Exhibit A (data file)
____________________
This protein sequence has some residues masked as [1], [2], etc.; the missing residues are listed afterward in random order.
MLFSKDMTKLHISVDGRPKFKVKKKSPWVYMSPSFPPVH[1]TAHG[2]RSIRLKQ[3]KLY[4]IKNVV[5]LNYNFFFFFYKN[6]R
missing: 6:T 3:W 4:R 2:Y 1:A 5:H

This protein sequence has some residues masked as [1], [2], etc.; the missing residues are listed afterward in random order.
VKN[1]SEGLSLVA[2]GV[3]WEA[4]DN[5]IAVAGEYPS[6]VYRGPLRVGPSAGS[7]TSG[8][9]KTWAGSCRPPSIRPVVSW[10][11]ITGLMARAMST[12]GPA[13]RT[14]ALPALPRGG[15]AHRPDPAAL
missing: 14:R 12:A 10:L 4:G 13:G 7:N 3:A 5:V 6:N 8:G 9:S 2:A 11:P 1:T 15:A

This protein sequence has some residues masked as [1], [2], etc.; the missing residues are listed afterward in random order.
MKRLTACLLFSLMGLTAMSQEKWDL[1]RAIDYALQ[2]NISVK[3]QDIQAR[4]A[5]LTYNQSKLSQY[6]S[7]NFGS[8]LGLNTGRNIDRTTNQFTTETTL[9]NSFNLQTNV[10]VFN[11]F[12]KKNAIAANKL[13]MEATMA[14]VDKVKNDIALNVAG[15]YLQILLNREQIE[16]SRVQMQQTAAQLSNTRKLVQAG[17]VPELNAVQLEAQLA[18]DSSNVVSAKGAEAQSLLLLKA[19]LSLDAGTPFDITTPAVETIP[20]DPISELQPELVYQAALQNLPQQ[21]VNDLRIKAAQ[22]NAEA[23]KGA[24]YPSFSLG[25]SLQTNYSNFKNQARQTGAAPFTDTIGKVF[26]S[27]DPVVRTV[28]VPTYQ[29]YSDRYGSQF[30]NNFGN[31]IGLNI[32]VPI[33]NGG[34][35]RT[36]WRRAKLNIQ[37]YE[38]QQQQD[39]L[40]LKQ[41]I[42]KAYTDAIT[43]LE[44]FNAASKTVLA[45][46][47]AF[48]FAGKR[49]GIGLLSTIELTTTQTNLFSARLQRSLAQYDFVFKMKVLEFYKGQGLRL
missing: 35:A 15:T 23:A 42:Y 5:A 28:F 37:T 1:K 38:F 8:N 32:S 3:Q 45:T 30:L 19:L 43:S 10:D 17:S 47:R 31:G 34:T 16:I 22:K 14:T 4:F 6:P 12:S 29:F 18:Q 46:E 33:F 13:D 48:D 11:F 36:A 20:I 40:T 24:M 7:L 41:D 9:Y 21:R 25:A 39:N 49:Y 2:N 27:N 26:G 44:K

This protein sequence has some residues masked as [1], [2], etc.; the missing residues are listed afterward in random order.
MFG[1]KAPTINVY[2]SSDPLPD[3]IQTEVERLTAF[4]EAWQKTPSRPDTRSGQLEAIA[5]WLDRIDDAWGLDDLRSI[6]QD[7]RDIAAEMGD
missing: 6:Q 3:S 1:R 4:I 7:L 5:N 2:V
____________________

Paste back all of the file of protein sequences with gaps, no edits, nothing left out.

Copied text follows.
This protein sequence has some residues masked as [1], [2], etc.; the missing residues are listed afterward in random order.
MLFSKDMTKLHISVDGRPKFKVKKKSPWVYMSPSFPPVH[1]TAHG[2]RSIRLKQ[3]KLY[4]IKNVV[5]LNYNFFFFFYKN[6]R
missing: 6:T 3:W 4:R 2:Y 1:A 5:H

This protein sequence has some residues masked as [1], [2], etc.; the missing residues are listed afterward in random order.
VKN[1]SEGLSLVA[2]GV[3]WEA[4]DN[5]IAVAGEYPS[6]VYRGPLRVGPSAGS[7]TSG[8][9]KTWAGSCRPPSIRPVVSW[10][11]ITGLMARAMST[12]GPA[13]RT[14]ALPALPRGG[15]AHRPDPAAL
missing: 14:R 12:A 10:L 4:G 13:G 7:N 3:A 5:V 6:N 8:G 9:S 2:A 11:P 1:T 15:A

This protein sequence has some residues masked as [1], [2], etc.; the missing residues are listed afterward in random order.
MKRLTACLLFSLMGLTAMSQEKWDL[1]RAIDYALQ[2]NISVK[3]QDIQAR[4]A[5]LTYNQSKLSQY[6]S[7]NFGS[8]LGLNTGRNIDRTTNQFTTETTL[9]NSFNLQTNV[10]VFN[11]F[12]KKNAIAANKL[13]MEATMA[14]VDKVKNDIALNVAG[15]YLQILLNREQIE[16]SRVQMQQTAAQLSNTRKLVQAG[17]VPELNAVQLEAQLA[18]DSSNVVSAKGAEAQSLLLLKA[19]LSLDAGTPFDITTPAVETIP[20]DPISELQPELVYQAALQNLPQQ[21]VNDLRIKAAQ[22]NAEA[23]KGA[24]YPSFSLG[25]SLQTNYSNFKNQARQTGAAPFTDTIGKVF[26]S[27]DPVVRTV[28]VPTYQ[29]YSDRYGSQF[30]NNFGN[31]IGLNI[32]VPI[33]NGG[34][35]RT[36]WRRAKLNIQ[37]YE[38]QQQQD[39]L[40]LKQ[41]I[42]KAYTDAIT[43]LE[44]FNAASKTVLA[45][46][47]AF[48]FAGKR[49]GIGLLSTIELTTTQTNLFSARLQRSLAQYDFVFKMKVLEFYKGQGLRL
missing: 35:A 15:T 23:A 42:Y 5:A 28:F 37:T 1:K 38:F 8:N 32:S 3:Q 45:T 30:L 19:L 43:S 10:D 17:S 47:R 31:G 34:T 16:I 22:K 14:T 4:F 6:P 12:S 29:F 18:Q 46:E 33:F 13:D 48:D 11:F 36:A 20:I 40:T 24:M 7:L 41:D 9:Y 21:R 25:A 39:N 49:Y 2:N 27:N 26:G 44:K

This protein sequence has some residues masked as [1], [2], etc.; the missing residues are listed afterward in random order.
MFG[1]KAPTINVY[2]SSDPLPD[3]IQTEVERLTAF[4]EAWQKTPSRPDTRSGQLEAIA[5]WLDRIDDAWGLDDLRSI[6]QD[7]RDIAAEMGD
missing: 6:Q 3:S 1:R 4:I 7:L 5:N 2:V